Originally published in the Brandeis University Justice
Sept. 6, 2011
Is there anything not to like about Paul Rudd? The guy is cute (in an approachable way), witty and hilarious, but he rarely crosses the line into bathroom humor the way some of his frequent collaborators do—I’m looking at you, Will Ferrell and Seth Rogen. His charm and deadpan delivery have made many of his characters, who would be otherwise unmemorable, the scene stealers and highlights of several of the best comedies of the last decade.
It is this charm and wit that carries Our Idiot Brother, Rudd’s latest movie and one of the few in which he plays the main character. Rudd plays Ned, an organic farmer with a penchant for classic country music and a desire to see the best in everyone. This desire often overrules common sense, as in the first scene when Ned sells marijuana to a uniformed police officer because the cop complains he is having a “bad week.” Ned sympathizes and is thrown into jail for nine months for his trouble.
This is just one example of the way that Ned’s chosen outlook on life backfires. His never-ending supply of good faith makes him appear clueless and almost childlike. Even after he sees the negative consequences of his complete honesty, it never sinks in that it is sometimes more important to stay quiet than to share his thoughts with the world, particularly when those thoughts concern the lives of other people.
Upon his release from prison, Ned returns to his farm, only to find that his girlfriend of 3 years, Janet (Katherine Hahn), has moved on with Billy (the hilarious T.J. Miller), a similarly crunchy and dim-witted guy. Adding insult to injury, Janet is keeping Willie Nelson, Ned’s beloved golden retriever. With no job, dog or place to go, Ned calls on his family for support.
Enter his three sisters: Miranda (Emily Banks), Natalie (Zooey Deschanel) and Liz (Emily Mortimer). These women represent three basic female archetypes: the ball-busting career woman with no time for romance, the free-loving artist and the exhausted housewife, respectively. None of these characters is ever fleshed out enough to make the audience actually care about them in their own right.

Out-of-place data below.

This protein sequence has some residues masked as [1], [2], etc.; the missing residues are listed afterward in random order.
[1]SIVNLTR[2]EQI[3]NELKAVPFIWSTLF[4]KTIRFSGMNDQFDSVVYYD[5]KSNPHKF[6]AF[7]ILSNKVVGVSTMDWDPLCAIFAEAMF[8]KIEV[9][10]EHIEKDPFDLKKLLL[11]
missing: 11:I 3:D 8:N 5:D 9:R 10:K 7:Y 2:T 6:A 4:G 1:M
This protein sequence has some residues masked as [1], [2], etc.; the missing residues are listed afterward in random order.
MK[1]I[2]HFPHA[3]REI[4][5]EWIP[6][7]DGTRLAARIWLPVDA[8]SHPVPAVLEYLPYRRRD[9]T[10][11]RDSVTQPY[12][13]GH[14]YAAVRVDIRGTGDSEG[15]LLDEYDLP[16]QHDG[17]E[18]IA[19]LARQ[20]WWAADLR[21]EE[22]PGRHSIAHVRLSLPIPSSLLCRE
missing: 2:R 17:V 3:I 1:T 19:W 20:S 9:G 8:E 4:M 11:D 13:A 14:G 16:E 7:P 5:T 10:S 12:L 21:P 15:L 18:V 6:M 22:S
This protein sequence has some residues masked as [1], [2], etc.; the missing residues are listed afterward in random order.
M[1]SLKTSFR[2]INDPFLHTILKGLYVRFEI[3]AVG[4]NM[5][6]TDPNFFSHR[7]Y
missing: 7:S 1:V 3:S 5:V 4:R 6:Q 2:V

This is a shame, as each of the sisters, if given more screen time, could add a lot to the plotline, which focuses too much on Ned’s overwhelming honesty and general niceness. The audience can only empathize with a completely amiable guy for so long before it gets a little boring.
Natalie, in particular, is an interesting subject: one half of a lesbian couple with partner Cindy (the entirely underused Rashida Jones), Natalie would seem like Ned’s perfect ally against the rest of their more normative family. Instead, Deschanel plays out the tired cliché of a woman in a committed queer relationship who is seduced by a man. (Don’t worry, this isn’t much of a spoiler as Natalie only appears in three or four scenes in the movie. She is the least present of the three sisters.)
Natalie, as the more feminine woman in her relationship, is written as bisexual rather than gay and therefore, of course, is more likely to be in need of a man at some point during the film. Audiences have seen this scenario on screen more than once, even in “queer” films and television shows such as The Kids Are All Right, Chasing Amy and Queer as Folk. These storylines suggest that many filmmakers view lesbian relationships as less valid and less stable than straight ones, particularly if one woman in the relationship is bisexual or even “straight-acting.” Other than this plot device, the rest of Our Idiot Brother is actually quite progressive, considering that the protagonist is an organic farmer who values honesty and the comfort of others above his own needs. The inclusion of Natalie’s dalliance with a man, as opposed to just having her cheat with another woman, adds an unnecessary bias into the film.
Sisters Liz and Miranda aren’t portrayed much better. Miranda is a self-centered journalist who finds Ned annoying and tiresome, and Liz is a mom who is so worried about the health and safety of her children that she won’t let her son eat a piece of cake two days in a row. Each sister ends up blaming Ned and his good intentions for the problems that arise in their own lives, though it is their brother who ultimately causes them to think more deeply about their attitudes and actions.
In the end, Our Idiot Brother pretends to be a quirkier and more alternative film than it really is. Despite several life-changing events, none of the characters evolves, including Ned, who remains a socially awkward child until the credits roll. Hopefully, in the future, Rudd will take center stage in films that are both funnier and more original than this.